Your side of the fence
Buffalo Bill Rodeo upgrades, replaces fencing for rodeo animals in North Platte, Neb.
New fence has been installed in the pens for the horses and bulls at the Wild West Arena in North Platte, for the rodeo.
About 300 feet of new continuous fencing has been put in, after taking out old fencing, said Jack Morris, chairman of the Buffalo Bill Rodeo.
The center alley was upgraded about 10 years ago, and this year, it was time to do the pens, he said.
The old pens had no overhead support and were worn out, having “patch on top of patch.”
The new fencing is the cross fencing of individual pens for horses and bulls to be housed in. It is seven-rail, standing 7 feet tall, with 2½ inch pipe top rail and overhead supports installed to provide more stability.
The fencing upgrades are good for animals and people alike, said Jack Morris, chairman of the Buffalo Bill Rodeo committee. “It’s for the safety of the help and the animals and is more efficient when sorting the horses and bulls. We’re always looking for ways to improve the rodeo for not only the fans but the animals and the help behind the scenes. Giving the horses and bulls a good home while they’re in North Platte is important.”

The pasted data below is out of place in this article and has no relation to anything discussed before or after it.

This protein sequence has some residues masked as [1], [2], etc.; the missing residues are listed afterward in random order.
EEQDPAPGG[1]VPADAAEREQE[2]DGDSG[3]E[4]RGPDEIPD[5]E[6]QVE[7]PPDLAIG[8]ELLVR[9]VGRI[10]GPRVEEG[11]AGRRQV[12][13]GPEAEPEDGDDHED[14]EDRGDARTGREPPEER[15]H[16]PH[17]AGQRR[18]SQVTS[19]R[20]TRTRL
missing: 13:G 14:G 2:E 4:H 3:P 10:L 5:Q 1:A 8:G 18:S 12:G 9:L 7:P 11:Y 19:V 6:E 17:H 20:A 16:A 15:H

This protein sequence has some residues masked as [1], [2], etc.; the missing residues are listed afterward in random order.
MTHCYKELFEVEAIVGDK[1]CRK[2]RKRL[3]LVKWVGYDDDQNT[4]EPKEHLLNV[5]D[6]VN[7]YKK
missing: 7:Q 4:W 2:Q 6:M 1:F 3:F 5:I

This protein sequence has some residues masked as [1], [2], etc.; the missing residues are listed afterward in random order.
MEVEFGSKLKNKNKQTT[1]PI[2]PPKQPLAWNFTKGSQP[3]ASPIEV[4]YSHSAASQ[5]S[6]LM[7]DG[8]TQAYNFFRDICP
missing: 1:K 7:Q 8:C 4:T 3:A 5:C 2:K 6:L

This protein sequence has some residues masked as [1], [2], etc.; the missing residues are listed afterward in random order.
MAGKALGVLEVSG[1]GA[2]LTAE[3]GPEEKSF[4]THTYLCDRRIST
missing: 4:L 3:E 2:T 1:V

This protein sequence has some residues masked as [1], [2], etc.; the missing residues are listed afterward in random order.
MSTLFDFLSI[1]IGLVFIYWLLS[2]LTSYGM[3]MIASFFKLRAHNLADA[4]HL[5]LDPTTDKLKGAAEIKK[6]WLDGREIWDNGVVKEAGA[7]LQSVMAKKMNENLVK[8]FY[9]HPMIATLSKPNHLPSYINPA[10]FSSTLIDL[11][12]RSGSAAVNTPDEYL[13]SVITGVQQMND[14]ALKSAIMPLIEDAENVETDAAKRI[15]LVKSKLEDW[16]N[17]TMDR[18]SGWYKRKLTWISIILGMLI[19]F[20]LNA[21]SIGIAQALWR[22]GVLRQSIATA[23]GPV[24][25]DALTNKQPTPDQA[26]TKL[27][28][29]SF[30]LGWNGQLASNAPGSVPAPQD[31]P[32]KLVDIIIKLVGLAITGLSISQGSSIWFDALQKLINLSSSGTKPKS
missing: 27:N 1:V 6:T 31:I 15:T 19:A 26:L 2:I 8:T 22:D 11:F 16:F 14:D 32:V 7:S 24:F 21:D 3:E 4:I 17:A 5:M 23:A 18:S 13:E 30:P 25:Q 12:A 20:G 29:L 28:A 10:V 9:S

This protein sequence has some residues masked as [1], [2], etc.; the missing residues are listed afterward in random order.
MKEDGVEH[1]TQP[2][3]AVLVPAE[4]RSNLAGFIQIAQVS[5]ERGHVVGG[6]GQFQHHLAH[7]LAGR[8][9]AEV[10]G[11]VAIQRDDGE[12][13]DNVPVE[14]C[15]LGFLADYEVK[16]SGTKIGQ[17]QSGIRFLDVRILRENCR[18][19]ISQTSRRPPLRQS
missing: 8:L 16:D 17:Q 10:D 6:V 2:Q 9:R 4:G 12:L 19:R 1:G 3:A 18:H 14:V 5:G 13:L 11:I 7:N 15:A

WATER TANKS INSTALLED
New water tanks were also installed. In the past, each pen had its own water tank, with its own float and hoses running to it. Now, tanks are shared between two pens, which cuts down on the amount of equipment needed and the damage that a large farm animal can do to equipment. “The bulls get to jostling each other in the pens, and with the position of these tanks, it lessens the possibility of damage to equipment,” Morris said.
Jeff White, a rodeo committee member and Hershey resident, did the welding for the project. Like Morris, the safety and welfare of the animals and the people is top concern to him. “The fences are taller,” he said. “We’ve found that if an animal can’t get its head over the fence, they won’t try to jump it.”
For ease of use, each pen has two gates, each swinging in opposite directions, so animals can be sorted in the center alley going either direction.
The back pens consist of 10 individual pens, each about 50 feet by 60 feet, to allow for plenty of space for the animals. Morris said not all animals can be penned together, depending on if they’re horses and bulls and their temperament. “The position of the pens and the different sizes works good for the safety of the animals, and having enough room for them.”
During the week of rodeo, more than 120 horses and bulls are housed in the pens. They are owned by Beutler and Son Rodeo Co., Elk City, Okla. The Beutler family has been contracted to provide bucking horses and bulls for the Buffalo Bill Rodeo since 1948. Bennie Beutler and son Rhett are the third and fourth generations in the family business.
This year’s Buffalo Bill Rodeo is June 14-17 in North Platte. Performances begin nightly at 8 p.m. Tickets range in price from $11-$24 and can be purchased online at NebraskalandDays.com, at the NebraskalandDays office, and at the gate.
For more information and a complete schedule of NebraskalandDays events, visit the website or call the office at (308) 532-7939.